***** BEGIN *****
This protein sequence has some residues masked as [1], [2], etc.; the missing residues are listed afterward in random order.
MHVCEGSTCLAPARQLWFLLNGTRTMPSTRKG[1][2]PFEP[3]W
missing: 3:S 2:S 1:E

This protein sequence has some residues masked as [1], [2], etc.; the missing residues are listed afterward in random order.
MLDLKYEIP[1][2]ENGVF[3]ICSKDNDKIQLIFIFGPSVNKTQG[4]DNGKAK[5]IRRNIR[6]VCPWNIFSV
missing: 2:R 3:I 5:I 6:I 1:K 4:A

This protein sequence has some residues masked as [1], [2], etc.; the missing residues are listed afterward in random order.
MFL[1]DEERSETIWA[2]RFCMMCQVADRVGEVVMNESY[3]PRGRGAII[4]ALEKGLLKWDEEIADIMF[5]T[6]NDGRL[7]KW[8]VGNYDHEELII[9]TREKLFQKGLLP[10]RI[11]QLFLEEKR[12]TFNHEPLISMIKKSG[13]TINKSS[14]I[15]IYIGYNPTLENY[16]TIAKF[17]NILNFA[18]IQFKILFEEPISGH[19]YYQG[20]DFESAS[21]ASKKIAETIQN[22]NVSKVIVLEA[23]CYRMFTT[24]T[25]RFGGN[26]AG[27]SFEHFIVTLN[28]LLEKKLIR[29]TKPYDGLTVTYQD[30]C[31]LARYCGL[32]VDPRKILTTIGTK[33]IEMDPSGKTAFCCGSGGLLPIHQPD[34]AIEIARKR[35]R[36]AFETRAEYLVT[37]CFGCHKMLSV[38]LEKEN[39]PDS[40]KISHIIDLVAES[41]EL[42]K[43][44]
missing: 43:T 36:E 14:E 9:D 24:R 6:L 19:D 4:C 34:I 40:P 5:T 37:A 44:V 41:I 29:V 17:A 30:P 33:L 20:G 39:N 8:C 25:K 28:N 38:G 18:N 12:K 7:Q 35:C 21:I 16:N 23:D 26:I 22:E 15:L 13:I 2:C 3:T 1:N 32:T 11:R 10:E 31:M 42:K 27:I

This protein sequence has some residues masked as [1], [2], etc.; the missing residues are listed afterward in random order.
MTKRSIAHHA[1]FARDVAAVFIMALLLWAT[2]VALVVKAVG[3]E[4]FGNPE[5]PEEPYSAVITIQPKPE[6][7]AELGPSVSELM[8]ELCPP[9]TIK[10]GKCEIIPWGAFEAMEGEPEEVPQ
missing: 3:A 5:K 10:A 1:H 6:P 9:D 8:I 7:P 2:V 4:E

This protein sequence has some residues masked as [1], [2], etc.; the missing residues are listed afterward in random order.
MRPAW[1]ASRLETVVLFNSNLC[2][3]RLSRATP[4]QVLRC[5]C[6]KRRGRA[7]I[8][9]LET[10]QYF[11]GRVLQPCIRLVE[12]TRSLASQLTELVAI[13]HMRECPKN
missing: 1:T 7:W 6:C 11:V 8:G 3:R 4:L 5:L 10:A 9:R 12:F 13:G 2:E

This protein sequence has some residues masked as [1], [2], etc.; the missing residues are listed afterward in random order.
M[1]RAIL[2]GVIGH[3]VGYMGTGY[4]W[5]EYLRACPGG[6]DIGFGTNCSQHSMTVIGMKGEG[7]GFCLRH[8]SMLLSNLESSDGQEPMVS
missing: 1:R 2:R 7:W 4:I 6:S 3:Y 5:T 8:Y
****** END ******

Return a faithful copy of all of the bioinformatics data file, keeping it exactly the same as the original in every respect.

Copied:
This protein sequence has some residues masked as [1], [2], etc.; the missing residues are listed afterward in random order.
MHVCEGSTCLAPARQLWFLLNGTRTMPSTRKG[1][2]PFEP[3]W
missing: 3:S 2:S 1:E

This protein sequence has some residues masked as [1], [2], etc.; the missing residues are listed afterward in random order.
MLDLKYEIP[1][2]ENGVF[3]ICSKDNDKIQLIFIFGPSVNKTQG[4]DNGKAK[5]IRRNIR[6]VCPWNIFSV
missing: 2:R 3:I 5:I 6:I 1:K 4:A

This protein sequence has some residues masked as [1], [2], etc.; the missing residues are listed afterward in random order.
MFL[1]DEERSETIWA[2]RFCMMCQVADRVGEVVMNESY[3]PRGRGAII[4]ALEKGLLKWDEEIADIMF[5]T[6]NDGRL[7]KW[8]VGNYDHEELII[9]TREKLFQKGLLP[10]RI[11]QLFLEEKR[12]TFNHEPLISMIKKSG[13]TINKSS[14]I[15]IYIGYNPTLENY[16]TIAKF[17]NILNFA[18]IQFKILFEEPISGH[19]YYQG[20]DFESAS[21]ASKKIAETIQN[22]NVSKVIVLEA[23]CYRMFTT[24]T[25]RFGGN[26]AG[27]SFEHFIVTLN[28]LLEKKLIR[29]TKPYDGLTVTYQD[30]C[31]LARYCGL[32]VDPRKILTTIGTK[33]IEMDPSGKTAFCCGSGGLLPIHQPD[34]AIEIARKR[35]R[36]AFETRAEYLVT[37]CFGCHKMLSV[38]LEKEN[39]PDS[40]KISHIIDLVAES[41]EL[42]K[43][44]
missing: 43:T 36:E 14:E 9:D 24:R 6:L 19:D 4:C 34:I 40:P 5:T 37:A 44:V 41:I 29:V 17:A 30:P 33:L 20:G 39:N 8:C 25:K 28:N 38:G 18:N 12:K 7:Q 35:C 21:I 16:N 23:D 26:I 22:E 15:L 13:I 2:C 3:T 1:N 32:T 11:R 10:E 31:M 42:K 27:I

This protein sequence has some residues masked as [1], [2], etc.; the missing residues are listed afterward in random order.
MTKRSIAHHA[1]FARDVAAVFIMALLLWAT[2]VALVVKAVG[3]E[4]FGNPE[5]PEEPYSAVITIQPKPE[6][7]AELGPSVSELM[8]ELCPP[9]TIK[10]GKCEIIPWGAFEAMEGEPEEVPQ
missing: 3:A 5:K 10:A 1:H 6:P 9:D 8:I 7:P 2:V 4:E

This protein sequence has some residues masked as [1], [2], etc.; the missing residues are listed afterward in random order.
MRPAW[1]ASRLETVVLFNSNLC[2][3]RLSRATP[4]QVLRC[5]C[6]KRRGRA[7]I[8][9]LET[10]QYF[11]GRVLQPCIRLVE[12]TRSLASQLTELVAI[13]HMRECPKN
missing: 1:T 7:W 6:C 11:V 8:G 3:R 4:L 5:L 10:A 9:R 12:F 13:G 2:E

This protein sequence has some residues masked as [1], [2], etc.; the missing residues are listed afterward in random order.
M[1]RAIL[2]GVIGH[3]VGYMGTGY[4]W[5]EYLRACPGG[6]DIGFGTNCSQHSMTVIGMKGEG[7]GFCLRH[8]SMLLSNLESSDGQEPMVS
missing: 1:R 2:R 7:W 4:I 6:S 3:Y 5:T 8:Y